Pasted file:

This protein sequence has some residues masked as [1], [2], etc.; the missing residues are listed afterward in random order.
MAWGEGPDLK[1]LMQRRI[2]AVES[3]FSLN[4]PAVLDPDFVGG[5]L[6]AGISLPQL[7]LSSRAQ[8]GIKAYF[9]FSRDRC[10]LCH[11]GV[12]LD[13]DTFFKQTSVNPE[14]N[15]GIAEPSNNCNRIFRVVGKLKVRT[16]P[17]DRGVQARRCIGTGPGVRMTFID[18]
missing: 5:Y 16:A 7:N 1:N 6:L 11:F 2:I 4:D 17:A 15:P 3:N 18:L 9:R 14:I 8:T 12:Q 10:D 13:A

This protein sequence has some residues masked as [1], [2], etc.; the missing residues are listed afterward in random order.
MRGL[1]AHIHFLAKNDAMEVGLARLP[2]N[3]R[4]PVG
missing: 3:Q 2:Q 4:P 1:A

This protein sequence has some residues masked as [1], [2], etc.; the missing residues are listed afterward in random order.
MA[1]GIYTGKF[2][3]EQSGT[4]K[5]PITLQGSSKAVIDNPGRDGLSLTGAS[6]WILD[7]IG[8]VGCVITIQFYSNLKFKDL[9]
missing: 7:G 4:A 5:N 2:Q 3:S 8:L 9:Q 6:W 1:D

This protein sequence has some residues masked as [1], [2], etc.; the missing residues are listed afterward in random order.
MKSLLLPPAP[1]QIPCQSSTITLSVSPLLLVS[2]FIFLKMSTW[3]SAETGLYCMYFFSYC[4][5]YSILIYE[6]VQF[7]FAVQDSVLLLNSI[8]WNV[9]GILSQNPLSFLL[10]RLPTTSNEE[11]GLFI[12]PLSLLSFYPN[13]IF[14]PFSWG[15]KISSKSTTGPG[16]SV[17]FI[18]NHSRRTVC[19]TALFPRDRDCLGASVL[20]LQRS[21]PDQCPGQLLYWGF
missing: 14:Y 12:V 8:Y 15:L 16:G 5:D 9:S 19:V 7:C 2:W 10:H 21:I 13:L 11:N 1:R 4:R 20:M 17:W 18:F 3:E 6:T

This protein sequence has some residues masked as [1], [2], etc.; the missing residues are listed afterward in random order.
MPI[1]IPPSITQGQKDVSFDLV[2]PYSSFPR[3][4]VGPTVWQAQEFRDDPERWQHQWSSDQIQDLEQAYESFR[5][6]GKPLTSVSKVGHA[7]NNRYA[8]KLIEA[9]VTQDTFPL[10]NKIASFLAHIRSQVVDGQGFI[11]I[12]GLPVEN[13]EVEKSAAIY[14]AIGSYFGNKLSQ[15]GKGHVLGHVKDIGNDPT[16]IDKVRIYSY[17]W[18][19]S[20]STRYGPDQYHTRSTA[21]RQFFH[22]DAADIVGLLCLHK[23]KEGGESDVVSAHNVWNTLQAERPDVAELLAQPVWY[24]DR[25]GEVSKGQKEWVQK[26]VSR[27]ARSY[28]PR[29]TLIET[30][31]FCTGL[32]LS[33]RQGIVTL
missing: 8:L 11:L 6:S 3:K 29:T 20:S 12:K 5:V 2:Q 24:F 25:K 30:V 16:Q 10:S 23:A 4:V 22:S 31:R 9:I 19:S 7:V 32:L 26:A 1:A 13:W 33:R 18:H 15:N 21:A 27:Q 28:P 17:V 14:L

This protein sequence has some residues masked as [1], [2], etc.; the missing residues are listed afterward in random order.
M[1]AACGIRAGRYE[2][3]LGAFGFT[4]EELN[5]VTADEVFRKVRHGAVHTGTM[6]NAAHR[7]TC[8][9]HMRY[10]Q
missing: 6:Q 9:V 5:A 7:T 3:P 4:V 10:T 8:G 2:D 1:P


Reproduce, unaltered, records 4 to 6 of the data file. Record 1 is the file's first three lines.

This protein sequence has some residues masked as [1], [2], etc.; the missing residues are listed afterward in random order.
MKSLLLPPAP[1]QIPCQSSTITLSVSPLLLVS[2]FIFLKMSTW[3]SAETGLYCMYFFSYC[4][5]YSILIYE[6]VQF[7]FAVQDSVLLLNSI[8]WNV[9]GILSQNPLSFLL[10]RLPTTSNEE[11]GLFI[12]PLSLLSFYPN[13]IF[14]PFSWG[15]KISSKSTTGPG[16]SV[17]FI[18]NHSRRTVC[19]TALFPRDRDCLGASVL[20]LQRS[21]PDQCPGQLLYWGF
missing: 14:Y 12:V 8:Y 15:L 16:G 5:D 9:S 19:V 7:C 2:W 10:H 21:I 13:L 11:N 1:R 4:R 20:M 17:W 18:F 3:E 6:T

This protein sequence has some residues masked as [1], [2], etc.; the missing residues are listed afterward in random order.
MPI[1]IPPSITQGQKDVSFDLV[2]PYSSFPR[3][4]VGPTVWQAQEFRDDPERWQHQWSSDQIQDLEQAYESFR[5][6]GKPLTSVSKVGHA[7]NNRYA[8]KLIEA[9]VTQDTFPL[10]NKIASFLAHIRSQVVDGQGFI[11]I[12]GLPVEN[13]EVEKSAAIY[14]AIGSYFGNKLSQ[15]GKGHVLGHVKDIGNDPT[16]IDKVRIYSY[17]W[18][19]S[20]STRYGPDQYHTRSTA[21]RQFFH[22]DAADIVGLLCLHK[23]KEGGESDVVSAHNVWNTLQAERPDVAELLAQPVWY[24]DR[25]GEVSKGQKEWVQK[26]VSR[27]ARSY[28]PR[29]TLIET[30][31]FCTGL[32]LS[33]RQGIVTL
missing: 8:L 11:L 6:S 3:K 29:T 20:S 12:K 5:V 2:Q 24:F 25:K 30:V 16:Q 10:S 23:A 4:V 22:S 31:R 9:I 19:S 7:V 32:L 26:A 1:A 13:W 33:R 18:H 15:N 21:A 27:Q 28:P 17:V 14:L

This protein sequence has some residues masked as [1], [2], etc.; the missing residues are listed afterward in random order.
M[1]AACGIRAGRYE[2][3]LGAFGFT[4]EELN[5]VTADEVFRKVRHGAVHTGTM[6]NAAHR[7]TC[8][9]HMRY[10]Q
missing: 6:Q 9:V 5:A 7:T 3:P 4:V 10:T 8:G 2:D 1:P